Canister stoves burn pressurized fuel that emerges from the canister in a vaporized state. As a result, they are much less prone to clogging and are generally extremely reliable. On the downside, they do not operate well below zero degrees Celsius.
Fuel mixtures containing propane, iso-butane, and butane are designed to keep the output constant as the pressure inside the canister decreases. High pressure propane burns first and then lower pressure isobutane and butane. Mixtures that contain propane also tend to perform better at lower temperatures.
Although canisters from different manufacturers may share the same type of valve, your stove is designed to burn a particular fuel mixture. MEC recommends that you use only the canisters designed for your stove. The wrong blend of fuels can clog your stove, cause flare-ups or fuel leaks, and may burn dangerously hot.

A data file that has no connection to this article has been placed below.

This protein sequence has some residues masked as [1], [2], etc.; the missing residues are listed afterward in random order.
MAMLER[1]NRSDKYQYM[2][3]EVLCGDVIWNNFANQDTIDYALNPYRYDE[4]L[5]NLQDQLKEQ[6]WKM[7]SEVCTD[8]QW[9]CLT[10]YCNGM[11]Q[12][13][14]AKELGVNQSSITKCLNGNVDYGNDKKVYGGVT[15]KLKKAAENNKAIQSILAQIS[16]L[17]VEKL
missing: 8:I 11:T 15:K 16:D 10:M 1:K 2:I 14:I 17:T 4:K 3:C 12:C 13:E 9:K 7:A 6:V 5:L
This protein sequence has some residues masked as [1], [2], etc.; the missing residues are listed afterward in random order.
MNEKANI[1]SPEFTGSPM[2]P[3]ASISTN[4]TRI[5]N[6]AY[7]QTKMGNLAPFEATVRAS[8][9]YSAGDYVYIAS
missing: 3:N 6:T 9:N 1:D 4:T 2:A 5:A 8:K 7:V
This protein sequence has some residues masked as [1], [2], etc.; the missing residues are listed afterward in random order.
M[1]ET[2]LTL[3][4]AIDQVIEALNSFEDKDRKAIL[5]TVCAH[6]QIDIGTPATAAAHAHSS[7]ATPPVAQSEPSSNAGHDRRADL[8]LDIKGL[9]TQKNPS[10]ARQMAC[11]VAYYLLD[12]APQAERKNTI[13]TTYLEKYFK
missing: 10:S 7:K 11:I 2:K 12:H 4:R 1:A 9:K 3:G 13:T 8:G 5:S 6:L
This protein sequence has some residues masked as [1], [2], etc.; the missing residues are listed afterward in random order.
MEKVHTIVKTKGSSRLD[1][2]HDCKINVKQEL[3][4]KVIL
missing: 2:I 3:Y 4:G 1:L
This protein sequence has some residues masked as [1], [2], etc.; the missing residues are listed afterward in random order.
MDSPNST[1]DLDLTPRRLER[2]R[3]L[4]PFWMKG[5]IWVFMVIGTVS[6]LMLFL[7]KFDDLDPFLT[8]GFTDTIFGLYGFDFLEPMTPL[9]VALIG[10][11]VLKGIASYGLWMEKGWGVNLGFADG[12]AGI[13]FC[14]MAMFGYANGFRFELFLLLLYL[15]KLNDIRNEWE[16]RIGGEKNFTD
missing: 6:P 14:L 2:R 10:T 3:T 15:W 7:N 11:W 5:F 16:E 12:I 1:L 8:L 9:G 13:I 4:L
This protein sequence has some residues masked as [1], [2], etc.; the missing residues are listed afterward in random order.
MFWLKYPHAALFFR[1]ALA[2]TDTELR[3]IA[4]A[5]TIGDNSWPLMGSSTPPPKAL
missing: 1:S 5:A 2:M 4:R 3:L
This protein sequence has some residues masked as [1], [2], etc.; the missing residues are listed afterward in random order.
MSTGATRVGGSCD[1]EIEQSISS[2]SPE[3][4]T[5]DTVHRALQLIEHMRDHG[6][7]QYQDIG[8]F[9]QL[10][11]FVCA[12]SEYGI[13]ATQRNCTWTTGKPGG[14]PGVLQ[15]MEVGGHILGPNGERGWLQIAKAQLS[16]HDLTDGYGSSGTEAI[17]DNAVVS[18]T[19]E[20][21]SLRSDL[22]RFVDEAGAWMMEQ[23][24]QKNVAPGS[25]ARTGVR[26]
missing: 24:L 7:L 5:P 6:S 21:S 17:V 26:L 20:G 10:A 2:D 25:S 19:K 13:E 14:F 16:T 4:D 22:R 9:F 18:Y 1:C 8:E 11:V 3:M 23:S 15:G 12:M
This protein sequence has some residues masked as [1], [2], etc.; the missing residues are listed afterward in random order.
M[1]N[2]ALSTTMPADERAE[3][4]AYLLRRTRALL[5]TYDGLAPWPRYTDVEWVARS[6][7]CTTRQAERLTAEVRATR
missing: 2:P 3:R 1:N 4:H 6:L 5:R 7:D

If your canister stove stops functioning due to a food boil-over, try pricking the jet with a wire tool to restore its function. If you notice an unusual gas-like smell, or notice fuel leakage due to a seal failure, do not use the stove! Check that the attachments are sound and that the canister is screwed on properly. Bring it by an MEC store for immediate attention.